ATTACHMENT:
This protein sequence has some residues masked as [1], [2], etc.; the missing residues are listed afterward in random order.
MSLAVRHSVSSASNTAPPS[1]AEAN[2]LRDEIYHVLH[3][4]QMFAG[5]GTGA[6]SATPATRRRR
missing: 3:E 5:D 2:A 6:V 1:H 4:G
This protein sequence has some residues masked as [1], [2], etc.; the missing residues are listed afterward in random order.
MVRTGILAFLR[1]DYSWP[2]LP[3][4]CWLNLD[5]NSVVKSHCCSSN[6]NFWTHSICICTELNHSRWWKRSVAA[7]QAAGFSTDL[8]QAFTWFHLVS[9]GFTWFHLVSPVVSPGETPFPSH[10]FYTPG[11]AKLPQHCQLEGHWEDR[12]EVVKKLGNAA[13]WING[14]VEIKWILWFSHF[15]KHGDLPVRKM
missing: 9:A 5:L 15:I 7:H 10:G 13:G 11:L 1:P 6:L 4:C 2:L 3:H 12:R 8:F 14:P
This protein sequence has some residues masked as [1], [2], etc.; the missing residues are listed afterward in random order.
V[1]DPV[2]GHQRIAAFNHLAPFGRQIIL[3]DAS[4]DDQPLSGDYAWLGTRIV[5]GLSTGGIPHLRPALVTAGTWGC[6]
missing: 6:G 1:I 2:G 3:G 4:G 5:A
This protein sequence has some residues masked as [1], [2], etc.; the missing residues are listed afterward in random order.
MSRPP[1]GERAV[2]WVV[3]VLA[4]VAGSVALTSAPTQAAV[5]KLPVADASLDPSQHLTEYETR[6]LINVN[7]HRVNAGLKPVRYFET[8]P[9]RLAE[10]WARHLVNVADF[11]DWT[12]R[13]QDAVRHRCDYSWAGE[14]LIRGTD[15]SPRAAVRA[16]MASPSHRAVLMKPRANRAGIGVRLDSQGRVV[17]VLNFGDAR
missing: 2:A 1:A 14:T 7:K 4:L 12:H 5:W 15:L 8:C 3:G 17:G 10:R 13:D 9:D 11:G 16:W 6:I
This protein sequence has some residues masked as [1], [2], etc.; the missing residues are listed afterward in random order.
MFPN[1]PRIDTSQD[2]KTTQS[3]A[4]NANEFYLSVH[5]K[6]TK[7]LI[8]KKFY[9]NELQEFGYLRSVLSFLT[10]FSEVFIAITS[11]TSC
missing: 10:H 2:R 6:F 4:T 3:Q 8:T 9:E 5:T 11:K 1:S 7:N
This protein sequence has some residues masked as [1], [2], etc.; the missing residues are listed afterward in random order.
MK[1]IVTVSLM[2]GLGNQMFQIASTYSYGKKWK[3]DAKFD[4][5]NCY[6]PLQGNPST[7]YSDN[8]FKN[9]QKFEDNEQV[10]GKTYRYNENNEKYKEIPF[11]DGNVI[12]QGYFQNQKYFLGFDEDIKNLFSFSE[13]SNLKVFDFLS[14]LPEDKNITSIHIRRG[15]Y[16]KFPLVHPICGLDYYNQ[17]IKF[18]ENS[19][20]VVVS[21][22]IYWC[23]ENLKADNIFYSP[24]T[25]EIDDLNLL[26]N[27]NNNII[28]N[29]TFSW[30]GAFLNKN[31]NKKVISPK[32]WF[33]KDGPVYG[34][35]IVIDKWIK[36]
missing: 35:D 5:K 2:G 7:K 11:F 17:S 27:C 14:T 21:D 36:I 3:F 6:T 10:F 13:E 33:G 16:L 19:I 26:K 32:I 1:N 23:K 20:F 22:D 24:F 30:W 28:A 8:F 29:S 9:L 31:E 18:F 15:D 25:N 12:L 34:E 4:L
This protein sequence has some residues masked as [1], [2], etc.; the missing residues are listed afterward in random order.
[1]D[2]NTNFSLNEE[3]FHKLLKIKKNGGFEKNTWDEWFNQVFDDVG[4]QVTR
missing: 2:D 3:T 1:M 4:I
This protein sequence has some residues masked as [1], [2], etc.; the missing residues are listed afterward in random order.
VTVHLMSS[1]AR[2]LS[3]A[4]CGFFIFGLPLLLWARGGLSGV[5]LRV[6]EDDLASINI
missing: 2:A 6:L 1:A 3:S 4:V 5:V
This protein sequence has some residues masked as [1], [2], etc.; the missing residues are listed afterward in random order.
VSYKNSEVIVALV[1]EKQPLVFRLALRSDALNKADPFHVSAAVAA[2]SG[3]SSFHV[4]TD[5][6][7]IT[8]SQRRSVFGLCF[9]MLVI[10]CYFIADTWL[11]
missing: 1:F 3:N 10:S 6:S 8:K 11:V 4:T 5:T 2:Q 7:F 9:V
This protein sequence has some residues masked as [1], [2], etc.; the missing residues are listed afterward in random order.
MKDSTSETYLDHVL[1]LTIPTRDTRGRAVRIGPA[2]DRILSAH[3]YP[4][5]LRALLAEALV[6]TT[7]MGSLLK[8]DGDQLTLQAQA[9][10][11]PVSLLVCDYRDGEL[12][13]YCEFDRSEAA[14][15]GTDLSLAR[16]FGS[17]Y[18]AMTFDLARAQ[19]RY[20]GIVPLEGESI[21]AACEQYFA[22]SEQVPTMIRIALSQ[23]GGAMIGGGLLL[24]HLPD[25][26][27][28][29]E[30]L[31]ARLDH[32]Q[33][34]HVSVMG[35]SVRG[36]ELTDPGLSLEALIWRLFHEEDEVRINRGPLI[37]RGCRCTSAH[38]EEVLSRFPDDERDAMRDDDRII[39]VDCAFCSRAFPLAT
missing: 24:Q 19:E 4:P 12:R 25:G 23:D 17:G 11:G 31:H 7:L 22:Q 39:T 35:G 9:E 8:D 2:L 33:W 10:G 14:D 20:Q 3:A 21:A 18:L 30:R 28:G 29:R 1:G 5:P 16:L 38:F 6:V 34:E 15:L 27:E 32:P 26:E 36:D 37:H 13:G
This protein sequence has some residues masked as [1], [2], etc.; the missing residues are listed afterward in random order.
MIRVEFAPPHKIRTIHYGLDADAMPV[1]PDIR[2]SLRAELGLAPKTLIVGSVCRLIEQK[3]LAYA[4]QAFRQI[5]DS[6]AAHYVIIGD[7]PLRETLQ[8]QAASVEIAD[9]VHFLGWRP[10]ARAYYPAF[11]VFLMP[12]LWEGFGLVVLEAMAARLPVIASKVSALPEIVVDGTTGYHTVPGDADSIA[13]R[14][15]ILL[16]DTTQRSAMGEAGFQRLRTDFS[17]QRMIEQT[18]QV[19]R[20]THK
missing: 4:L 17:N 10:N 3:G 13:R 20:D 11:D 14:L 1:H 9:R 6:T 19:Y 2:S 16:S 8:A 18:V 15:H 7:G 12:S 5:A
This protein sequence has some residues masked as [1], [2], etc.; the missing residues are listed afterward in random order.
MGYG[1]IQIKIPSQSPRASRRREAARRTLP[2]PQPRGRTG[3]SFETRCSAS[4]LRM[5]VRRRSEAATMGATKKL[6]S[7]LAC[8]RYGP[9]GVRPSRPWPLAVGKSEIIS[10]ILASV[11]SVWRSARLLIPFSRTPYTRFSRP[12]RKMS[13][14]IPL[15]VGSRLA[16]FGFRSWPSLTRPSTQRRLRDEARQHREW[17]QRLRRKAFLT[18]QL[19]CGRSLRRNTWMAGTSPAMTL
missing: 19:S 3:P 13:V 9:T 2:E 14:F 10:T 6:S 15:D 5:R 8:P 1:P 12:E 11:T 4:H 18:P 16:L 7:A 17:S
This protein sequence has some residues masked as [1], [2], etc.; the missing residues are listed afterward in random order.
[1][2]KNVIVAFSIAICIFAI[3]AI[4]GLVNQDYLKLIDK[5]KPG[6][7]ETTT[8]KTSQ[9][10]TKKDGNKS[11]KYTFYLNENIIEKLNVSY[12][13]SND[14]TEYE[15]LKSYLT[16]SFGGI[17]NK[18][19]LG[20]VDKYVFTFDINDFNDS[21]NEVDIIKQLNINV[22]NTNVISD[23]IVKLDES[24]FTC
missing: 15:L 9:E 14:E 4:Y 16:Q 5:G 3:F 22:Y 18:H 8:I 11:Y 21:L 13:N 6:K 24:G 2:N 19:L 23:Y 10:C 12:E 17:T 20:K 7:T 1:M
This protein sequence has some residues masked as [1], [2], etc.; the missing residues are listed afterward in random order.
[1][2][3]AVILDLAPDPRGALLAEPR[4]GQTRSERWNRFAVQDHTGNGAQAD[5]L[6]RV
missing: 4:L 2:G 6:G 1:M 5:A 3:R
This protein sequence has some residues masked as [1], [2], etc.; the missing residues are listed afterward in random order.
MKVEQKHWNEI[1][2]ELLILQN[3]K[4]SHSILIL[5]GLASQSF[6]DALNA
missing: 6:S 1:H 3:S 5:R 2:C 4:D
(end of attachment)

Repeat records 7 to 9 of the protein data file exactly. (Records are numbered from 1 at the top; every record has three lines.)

This protein sequence has some residues masked as [1], [2], etc.; the missing residues are listed afterward in random order.
[1]D[2]NTNFSLNEE[3]FHKLLKIKKNGGFEKNTWDEWFNQVFDDVG[4]QVTR
missing: 2:D 3:T 1:M 4:I
This protein sequence has some residues masked as [1], [2], etc.; the missing residues are listed afterward in random order.
VTVHLMSS[1]AR[2]LS[3]A[4]CGFFIFGLPLLLWARGGLSGV[5]LRV[6]EDDLASINI
missing: 2:A 6:L 1:A 3:S 4:V 5:V
This protein sequence has some residues masked as [1], [2], etc.; the missing residues are listed afterward in random order.
VSYKNSEVIVALV[1]EKQPLVFRLALRSDALNKADPFHVSAAVAA[2]SG[3]SSFHV[4]TD[5][6][7]IT[8]SQRRSVFGLCF[9]MLVI[10]CYFIADTWL[11]
missing: 1:F 3:N 10:S 6:S 8:K 11:V 4:T 5:T 2:Q 7:F 9:V